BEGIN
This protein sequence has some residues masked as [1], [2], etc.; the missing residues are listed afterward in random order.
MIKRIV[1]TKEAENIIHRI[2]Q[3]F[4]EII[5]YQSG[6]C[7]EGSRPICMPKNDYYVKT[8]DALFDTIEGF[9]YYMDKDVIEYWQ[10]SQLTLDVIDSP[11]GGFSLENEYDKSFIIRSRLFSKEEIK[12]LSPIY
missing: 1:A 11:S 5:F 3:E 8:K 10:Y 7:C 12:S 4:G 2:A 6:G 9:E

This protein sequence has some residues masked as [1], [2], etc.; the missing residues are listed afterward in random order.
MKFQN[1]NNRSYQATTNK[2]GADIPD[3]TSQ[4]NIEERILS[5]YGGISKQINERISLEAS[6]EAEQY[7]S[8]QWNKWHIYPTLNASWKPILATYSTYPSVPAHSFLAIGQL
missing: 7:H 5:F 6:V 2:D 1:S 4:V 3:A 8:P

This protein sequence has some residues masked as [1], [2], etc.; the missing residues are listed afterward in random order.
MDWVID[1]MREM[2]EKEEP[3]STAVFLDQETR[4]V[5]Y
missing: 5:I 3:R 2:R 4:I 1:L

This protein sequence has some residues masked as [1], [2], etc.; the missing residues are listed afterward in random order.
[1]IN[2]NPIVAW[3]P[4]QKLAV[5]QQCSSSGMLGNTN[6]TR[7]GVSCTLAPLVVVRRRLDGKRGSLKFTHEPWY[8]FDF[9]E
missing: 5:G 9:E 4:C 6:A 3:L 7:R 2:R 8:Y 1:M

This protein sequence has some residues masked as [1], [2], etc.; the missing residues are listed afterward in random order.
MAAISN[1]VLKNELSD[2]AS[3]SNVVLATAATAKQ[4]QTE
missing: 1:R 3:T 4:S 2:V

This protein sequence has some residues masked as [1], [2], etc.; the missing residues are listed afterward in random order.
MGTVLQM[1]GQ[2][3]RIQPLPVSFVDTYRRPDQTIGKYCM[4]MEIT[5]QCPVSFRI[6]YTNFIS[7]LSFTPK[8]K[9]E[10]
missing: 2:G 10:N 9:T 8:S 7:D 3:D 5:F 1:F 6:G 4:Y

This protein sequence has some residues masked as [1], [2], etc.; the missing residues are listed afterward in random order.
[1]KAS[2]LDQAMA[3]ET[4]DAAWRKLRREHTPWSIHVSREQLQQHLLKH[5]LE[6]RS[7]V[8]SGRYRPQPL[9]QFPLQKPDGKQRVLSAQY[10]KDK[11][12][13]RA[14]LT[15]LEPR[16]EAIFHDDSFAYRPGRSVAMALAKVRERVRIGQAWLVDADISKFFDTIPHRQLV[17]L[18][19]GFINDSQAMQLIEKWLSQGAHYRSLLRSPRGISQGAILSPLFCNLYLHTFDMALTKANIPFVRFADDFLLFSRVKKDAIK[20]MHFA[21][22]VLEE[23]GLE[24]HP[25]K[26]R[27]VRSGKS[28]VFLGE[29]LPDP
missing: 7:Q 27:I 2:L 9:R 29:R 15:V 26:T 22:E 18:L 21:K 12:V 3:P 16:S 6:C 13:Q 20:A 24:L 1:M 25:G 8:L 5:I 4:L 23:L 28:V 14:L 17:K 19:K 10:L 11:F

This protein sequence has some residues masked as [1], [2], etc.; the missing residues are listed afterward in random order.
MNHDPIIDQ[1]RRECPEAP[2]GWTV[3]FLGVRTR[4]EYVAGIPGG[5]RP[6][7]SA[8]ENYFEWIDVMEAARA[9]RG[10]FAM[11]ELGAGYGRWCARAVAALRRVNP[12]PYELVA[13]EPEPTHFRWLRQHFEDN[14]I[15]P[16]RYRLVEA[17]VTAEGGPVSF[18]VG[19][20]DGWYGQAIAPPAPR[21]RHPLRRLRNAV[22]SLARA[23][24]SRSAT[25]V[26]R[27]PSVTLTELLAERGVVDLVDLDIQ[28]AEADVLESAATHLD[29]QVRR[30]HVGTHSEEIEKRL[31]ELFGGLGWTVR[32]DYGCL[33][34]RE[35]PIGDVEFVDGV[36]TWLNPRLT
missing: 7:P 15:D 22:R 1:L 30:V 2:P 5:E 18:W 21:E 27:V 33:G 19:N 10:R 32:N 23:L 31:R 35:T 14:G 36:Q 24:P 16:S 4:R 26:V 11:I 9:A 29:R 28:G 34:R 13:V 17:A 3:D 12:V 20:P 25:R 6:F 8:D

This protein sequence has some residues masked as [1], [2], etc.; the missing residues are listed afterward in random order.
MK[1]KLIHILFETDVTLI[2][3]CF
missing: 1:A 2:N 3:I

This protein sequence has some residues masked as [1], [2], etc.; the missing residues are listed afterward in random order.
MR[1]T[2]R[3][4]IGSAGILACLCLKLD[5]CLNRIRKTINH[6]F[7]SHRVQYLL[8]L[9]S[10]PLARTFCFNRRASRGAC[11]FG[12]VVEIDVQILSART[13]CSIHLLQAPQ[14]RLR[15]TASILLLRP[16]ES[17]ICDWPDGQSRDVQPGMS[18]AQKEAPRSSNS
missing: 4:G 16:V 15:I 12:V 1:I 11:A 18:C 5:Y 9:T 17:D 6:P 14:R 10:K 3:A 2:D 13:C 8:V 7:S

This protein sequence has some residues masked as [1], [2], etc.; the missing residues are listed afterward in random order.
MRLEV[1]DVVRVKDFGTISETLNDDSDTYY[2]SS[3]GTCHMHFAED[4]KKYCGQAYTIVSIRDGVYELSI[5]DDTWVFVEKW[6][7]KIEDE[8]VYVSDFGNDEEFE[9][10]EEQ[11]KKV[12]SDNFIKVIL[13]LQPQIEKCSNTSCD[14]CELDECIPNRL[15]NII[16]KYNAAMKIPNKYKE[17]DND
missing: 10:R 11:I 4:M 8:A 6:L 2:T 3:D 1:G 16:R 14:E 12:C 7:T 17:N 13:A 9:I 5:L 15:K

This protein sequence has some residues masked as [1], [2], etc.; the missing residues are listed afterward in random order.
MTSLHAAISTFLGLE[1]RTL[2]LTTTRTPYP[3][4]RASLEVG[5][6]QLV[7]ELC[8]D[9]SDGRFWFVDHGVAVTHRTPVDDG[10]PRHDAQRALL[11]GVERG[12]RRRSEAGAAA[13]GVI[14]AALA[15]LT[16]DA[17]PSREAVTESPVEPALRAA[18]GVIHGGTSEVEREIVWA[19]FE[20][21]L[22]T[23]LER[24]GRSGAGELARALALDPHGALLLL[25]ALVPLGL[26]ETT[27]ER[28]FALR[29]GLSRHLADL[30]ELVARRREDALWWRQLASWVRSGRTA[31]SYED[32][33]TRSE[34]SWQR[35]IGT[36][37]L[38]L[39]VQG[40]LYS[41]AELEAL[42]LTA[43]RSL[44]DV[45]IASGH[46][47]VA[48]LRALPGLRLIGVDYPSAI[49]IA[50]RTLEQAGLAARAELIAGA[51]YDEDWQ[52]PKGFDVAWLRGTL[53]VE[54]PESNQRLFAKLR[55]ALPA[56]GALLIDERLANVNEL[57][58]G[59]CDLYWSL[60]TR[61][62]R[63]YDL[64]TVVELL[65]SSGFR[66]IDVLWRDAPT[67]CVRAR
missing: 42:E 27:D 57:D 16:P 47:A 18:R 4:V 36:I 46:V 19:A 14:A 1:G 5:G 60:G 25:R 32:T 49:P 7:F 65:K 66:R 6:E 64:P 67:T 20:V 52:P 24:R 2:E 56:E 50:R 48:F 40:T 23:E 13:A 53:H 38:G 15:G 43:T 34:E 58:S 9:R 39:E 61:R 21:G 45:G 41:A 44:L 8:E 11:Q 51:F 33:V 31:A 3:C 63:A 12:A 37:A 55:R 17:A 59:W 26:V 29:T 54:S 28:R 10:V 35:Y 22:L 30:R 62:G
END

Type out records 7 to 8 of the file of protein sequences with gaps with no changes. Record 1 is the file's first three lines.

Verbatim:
This protein sequence has some residues masked as [1], [2], etc.; the missing residues are listed afterward in random order.
[1]KAS[2]LDQAMA[3]ET[4]DAAWRKLRREHTPWSIHVSREQLQQHLLKH[5]LE[6]RS[7]V[8]SGRYRPQPL[9]QFPLQKPDGKQRVLSAQY[10]KDK[11][12][13]RA[14]LT[15]LEPR[16]EAIFHDDSFAYRPGRSVAMALAKVRERVRIGQAWLVDADISKFFDTIPHRQLV[17]L[18][19]GFINDSQAMQLIEKWLSQGAHYRSLLRSPRGISQGAILSPLFCNLYLHTFDMALTKANIPFVRFADDFLLFSRVKKDAIK[20]MHFA[21][22]VLEE[23]GLE[24]HP[25]K[26]R[27]VRSGKS[28]VFLGE[29]LPDP
missing: 7:Q 27:I 2:L 9:R 29:R 15:V 26:T 22:E 18:L 21:K 12:V 3:P 16:S 6:C 13:Q 20:A 24:L 1:M 25:G 8:L 5:I 4:L 23:L 28:V 14:L 17:K 19:K 10:L 11:F

This protein sequence has some residues masked as [1], [2], etc.; the missing residues are listed afterward in random order.
MNHDPIIDQ[1]RRECPEAP[2]GWTV[3]FLGVRTR[4]EYVAGIPGG[5]RP[6][7]SA[8]ENYFEWIDVMEAARA[9]RG[10]FAM[11]ELGAGYGRWCARAVAALRRVNP[12]PYELVA[13]EPEPTHFRWLRQHFEDN[14]I[15]P[16]RYRLVEA[17]VTAEGGPVSF[18]VG[19][20]DGWYGQAIAPPAPR[21]RHPLRRLRNAV[22]SLARA[23][24]SRSAT[25]V[26]R[27]PSVTLTELLAERGVVDLVDLDIQ[28]AEADVLESAATHLD[29]QVRR[30]HVGTHSEEIEKRL[31]ELFGGLGWTVR[32]DYGCL[33][34]RE[35]PIGDVEFVDGV[36]TWLNPRLT
missing: 7:P 15:D 22:R 1:L 30:V 2:P 5:E 18:W 21:E 27:V 33:G 19:N 10:R 32:N 23:L 31:R 35:T 14:G 36:Q 24:P 16:S 4:R 26:V 11:I 9:A 29:R 28:G 34:R 13:V 17:A 3:D 12:V 20:P 25:R 6:F 8:D